Implementing Low-Stress Bicycle Routing in National Accessibility Evaluation

Brendan Murphy, Andrew Owen

Research output: Contribution to journalArticlepeer-review

9 Scopus citations


The growth of bicycling and bicycle network facilities in the United States warrants assessment of whether bicycle networks give populations safe access to valuable destinations, that is, a bicycle network must be sufficiently both safe and useful. The Bicycle Level of Traffic Stress metric is adapted to assign traffic stress values to street segments and intersections based on OpenStreetMap data, and cumulative job opportunity accessibility calculations are performed on the reduced, low-stress bicycle networks. Four metropolitan areas were analyzed: Minneapolis–St. Paul, MN; Miami, FL; Seattle, WA; and Washington, D.C. An “access gap” metric was proposed, comparing low-stress accessibility with higher-stress accessibility, as a way to gauge how much a city’s bicycle network could be improved through upgrading its higher-stress bicycle facilities. Accessibility was aggregated over a variety of geographic areas, including Core-Based Statistical Areas, municipal boundaries, and neighborhoods, demonstrating the applicability of the proposed analysis framework to a wide variety of scenarios. It was found that, generally, restricting bicycle travel to only low-stress networks results in universal reductions in accessibility, which vary in magnitude between metropolitan areas, and between neighborhoods within a given metropolitan area. Practical applications of a traffic stress-informed bicycle accessibility analysis framework are discussed.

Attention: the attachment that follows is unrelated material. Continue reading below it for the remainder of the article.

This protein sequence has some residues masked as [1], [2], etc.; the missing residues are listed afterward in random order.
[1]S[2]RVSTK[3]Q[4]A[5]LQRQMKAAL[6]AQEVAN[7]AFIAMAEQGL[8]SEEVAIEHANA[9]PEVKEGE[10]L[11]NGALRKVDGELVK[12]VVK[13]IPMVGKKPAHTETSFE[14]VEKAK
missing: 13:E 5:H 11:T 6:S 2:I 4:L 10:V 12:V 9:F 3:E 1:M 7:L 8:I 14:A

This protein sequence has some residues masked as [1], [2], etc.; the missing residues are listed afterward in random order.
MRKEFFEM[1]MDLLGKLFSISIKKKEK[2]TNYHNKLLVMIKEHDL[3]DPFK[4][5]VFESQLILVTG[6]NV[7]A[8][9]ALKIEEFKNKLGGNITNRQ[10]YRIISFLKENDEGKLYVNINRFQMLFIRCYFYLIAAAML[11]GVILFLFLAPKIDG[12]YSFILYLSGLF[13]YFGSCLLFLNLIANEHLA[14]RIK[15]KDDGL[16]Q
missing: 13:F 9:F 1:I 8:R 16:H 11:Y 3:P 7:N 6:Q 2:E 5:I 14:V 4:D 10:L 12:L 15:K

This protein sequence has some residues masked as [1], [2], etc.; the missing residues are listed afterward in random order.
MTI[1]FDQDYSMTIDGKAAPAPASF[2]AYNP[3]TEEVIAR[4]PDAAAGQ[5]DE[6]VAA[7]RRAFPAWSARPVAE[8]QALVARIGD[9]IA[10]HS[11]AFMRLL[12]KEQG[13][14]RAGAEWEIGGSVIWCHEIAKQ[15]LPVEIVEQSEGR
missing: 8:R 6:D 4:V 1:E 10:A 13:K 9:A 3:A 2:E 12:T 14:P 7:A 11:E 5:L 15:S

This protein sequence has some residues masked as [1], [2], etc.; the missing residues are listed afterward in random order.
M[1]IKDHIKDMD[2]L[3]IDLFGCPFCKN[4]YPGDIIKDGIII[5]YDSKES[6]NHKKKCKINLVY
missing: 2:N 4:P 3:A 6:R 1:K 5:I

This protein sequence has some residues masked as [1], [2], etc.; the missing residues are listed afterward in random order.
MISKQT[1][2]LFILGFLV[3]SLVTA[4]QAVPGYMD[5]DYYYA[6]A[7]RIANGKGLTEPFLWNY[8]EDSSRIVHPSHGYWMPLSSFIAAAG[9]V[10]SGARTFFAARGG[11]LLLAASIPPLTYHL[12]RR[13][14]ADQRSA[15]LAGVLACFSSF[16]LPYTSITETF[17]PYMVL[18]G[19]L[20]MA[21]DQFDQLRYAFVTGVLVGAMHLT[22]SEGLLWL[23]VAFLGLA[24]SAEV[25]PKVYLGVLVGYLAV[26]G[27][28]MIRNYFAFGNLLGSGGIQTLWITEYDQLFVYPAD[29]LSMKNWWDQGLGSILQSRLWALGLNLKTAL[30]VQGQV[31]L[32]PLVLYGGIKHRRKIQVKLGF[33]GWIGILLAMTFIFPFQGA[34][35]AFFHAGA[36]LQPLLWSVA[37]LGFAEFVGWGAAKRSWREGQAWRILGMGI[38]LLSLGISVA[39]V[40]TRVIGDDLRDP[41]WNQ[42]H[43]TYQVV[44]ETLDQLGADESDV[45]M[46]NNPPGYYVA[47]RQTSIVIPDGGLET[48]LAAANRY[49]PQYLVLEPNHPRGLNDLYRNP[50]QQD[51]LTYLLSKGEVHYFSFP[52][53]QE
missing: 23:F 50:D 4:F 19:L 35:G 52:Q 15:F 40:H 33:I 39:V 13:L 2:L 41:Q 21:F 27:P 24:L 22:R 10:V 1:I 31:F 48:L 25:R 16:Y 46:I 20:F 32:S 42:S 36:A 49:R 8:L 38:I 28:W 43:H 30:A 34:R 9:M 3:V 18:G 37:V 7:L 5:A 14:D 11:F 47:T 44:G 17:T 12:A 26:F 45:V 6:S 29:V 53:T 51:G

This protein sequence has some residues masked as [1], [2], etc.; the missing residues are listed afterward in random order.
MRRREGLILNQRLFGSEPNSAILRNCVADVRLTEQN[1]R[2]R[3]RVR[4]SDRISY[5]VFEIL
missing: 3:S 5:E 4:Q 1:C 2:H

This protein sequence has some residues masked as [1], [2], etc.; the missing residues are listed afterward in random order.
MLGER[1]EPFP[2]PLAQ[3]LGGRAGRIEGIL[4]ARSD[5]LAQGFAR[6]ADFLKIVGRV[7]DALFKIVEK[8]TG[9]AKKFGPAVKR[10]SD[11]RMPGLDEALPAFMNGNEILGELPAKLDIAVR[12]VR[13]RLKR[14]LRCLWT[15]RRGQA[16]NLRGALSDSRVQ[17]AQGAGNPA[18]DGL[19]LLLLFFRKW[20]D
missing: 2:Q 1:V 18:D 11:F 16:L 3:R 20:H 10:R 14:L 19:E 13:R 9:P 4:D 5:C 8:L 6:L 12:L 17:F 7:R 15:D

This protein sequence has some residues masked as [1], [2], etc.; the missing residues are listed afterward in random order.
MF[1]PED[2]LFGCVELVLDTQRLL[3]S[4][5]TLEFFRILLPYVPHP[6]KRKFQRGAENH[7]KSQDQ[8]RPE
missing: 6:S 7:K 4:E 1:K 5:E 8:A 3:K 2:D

Original languageEnglish (US)
Pages (from-to)240-249
Number of pages10
JournalTransportation Research Record
Issue number5
StatePublished - May 1 2019

Bibliographical note

Funding Information:
This work is funded through the Accessibility Observatory’s National Accessibility Evaluation Pooled Fund project, which is lead by the Minnesota Department of Transportation, and supported by the Federal Highway Administration and the Departments of Transportation of the following states: Arkansas, California, Florida, Iowa, Maryland, North Carolina, Tennessee, Virginia, Washington, D.C., and Washington State.

Publisher Copyright:
© National Academy of Sciences: Transportation Research Board 2019.


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